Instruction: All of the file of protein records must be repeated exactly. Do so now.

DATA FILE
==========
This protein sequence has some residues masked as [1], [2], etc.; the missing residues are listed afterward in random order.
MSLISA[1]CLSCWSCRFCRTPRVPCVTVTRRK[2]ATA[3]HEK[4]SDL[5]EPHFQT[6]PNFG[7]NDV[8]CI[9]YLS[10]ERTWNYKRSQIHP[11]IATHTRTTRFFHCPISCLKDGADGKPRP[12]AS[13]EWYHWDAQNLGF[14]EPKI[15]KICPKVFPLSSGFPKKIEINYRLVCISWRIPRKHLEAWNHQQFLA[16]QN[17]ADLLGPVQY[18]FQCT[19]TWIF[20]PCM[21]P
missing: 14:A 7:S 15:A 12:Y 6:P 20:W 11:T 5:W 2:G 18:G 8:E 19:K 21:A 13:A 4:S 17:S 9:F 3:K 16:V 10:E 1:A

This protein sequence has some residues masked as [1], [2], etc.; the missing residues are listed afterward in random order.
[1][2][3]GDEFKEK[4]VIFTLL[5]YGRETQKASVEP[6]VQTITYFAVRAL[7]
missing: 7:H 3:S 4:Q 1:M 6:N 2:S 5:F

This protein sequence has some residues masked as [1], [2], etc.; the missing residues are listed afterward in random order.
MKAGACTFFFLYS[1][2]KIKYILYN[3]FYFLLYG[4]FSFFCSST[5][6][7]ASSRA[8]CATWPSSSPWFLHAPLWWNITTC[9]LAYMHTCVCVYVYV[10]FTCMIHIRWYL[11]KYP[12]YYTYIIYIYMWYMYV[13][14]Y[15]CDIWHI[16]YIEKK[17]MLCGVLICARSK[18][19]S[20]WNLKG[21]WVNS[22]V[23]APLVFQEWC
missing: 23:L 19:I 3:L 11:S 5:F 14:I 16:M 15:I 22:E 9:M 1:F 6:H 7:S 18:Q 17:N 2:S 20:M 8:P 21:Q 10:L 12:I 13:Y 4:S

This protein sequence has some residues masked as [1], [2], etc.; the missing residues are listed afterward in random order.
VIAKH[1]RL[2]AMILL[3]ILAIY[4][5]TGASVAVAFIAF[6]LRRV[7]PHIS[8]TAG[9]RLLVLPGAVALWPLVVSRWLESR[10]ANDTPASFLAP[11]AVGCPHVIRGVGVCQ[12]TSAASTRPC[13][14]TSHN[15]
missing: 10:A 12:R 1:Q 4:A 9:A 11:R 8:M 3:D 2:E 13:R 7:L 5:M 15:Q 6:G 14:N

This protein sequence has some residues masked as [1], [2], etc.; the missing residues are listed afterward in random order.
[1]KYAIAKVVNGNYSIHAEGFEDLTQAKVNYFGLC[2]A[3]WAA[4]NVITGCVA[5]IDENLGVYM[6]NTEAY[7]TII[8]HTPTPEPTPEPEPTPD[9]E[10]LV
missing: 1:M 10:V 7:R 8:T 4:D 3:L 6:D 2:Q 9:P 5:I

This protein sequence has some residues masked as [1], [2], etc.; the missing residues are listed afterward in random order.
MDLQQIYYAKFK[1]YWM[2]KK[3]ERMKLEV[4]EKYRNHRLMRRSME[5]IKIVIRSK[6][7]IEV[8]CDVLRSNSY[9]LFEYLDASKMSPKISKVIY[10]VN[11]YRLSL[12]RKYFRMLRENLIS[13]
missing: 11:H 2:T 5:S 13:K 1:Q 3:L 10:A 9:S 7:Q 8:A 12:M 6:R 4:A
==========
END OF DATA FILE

This protein sequence has some residues masked as [1], [2], etc.; the missing residues are listed afterward in random order.
MSLISA[1]CLSCWSCRFCRTPRVPCVTVTRRK[2]ATA[3]HEK[4]SDL[5]EPHFQT[6]PNFG[7]NDV[8]CI[9]YLS[10]ERTWNYKRSQIHP[11]IATHTRTTRFFHCPISCLKDGADGKPRP[12]AS[13]EWYHWDAQNLGF[14]EPKI[15]KICPKVFPLSSGFPKKIEINYRLVCISWRIPRKHLEAWNHQQFLA[16]QN[17]ADLLGPVQY[18]FQCT[19]TWIF[20]PCM[21]P
missing: 14:A 7:S 15:A 12:Y 6:P 20:W 11:T 5:W 2:G 18:G 8:E 19:K 21:A 13:A 4:S 17:S 9:F 3:K 16:V 10:E 1:A

This protein sequence has some residues masked as [1], [2], etc.; the missing residues are listed afterward in random order.
[1][2][3]GDEFKEK[4]VIFTLL[5]YGRETQKASVEP[6]VQTITYFAVRAL[7]
missing: 7:H 3:S 4:Q 1:M 6:N 2:S 5:F

This protein sequence has some residues masked as [1], [2], etc.; the missing residues are listed afterward in random order.
MKAGACTFFFLYS[1][2]KIKYILYN[3]FYFLLYG[4]FSFFCSST[5][6][7]ASSRA[8]CATWPSSSPWFLHAPLWWNITTC[9]LAYMHTCVCVYVYV[10]FTCMIHIRWYL[11]KYP[12]YYTYIIYIYMWYMYV[13][14]Y[15]CDIWHI[16]YIEKK[17]MLCGVLICARSK[18][19]S[20]WNLKG[21]WVNS[22]V[23]APLVFQEWC
missing: 23:L 19:I 3:L 11:S 5:F 14:I 16:M 15:I 22:E 9:M 1:F 6:H 7:S 18:Q 17:N 2:S 20:M 8:P 21:Q 10:L 12:I 13:Y 4:S

This protein sequence has some residues masked as [1], [2], etc.; the missing residues are listed afterward in random order.
VIAKH[1]RL[2]AMILL[3]ILAIY[4][5]TGASVAVAFIAF[6]LRRV[7]PHIS[8]TAG[9]RLLVLPGAVALWPLVVSRWLESR[10]ANDTPASFLAP[11]AVGCPHVIRGVGVCQ[12]TSAASTRPC[13][14]TSHN[15]
missing: 10:A 12:R 1:Q 4:A 9:A 11:R 8:M 3:D 2:E 13:R 7:L 5:M 15:Q 6:G 14:N

This protein sequence has some residues masked as [1], [2], etc.; the missing residues are listed afterward in random order.
[1]KYAIAKVVNGNYSIHAEGFEDLTQAKVNYFGLC[2]A[3]WAA[4]NVITGCVA[5]IDENLGVYM[6]NTEAY[7]TII[8]HTPTPEPTPEPEPTPD[9]E[10]LV
missing: 1:M 10:V 7:R 8:T 4:D 3:L 6:D 2:Q 9:P 5:I

This protein sequence has some residues masked as [1], [2], etc.; the missing residues are listed afterward in random order.
MDLQQIYYAKFK[1]YWM[2]KK[3]ERMKLEV[4]EKYRNHRLMRRSME[5]IKIVIRSK[6][7]IEV[8]CDVLRSNSY[9]LFEYLDASKMSPKISKVIY[10]VN[11]YRLSL[12]RKYFRMLRENLIS[13]
missing: 11:H 2:T 5:S 13:K 1:Q 3:L 10:A 9:S 7:Q 8:A 12:M 6:R 4:A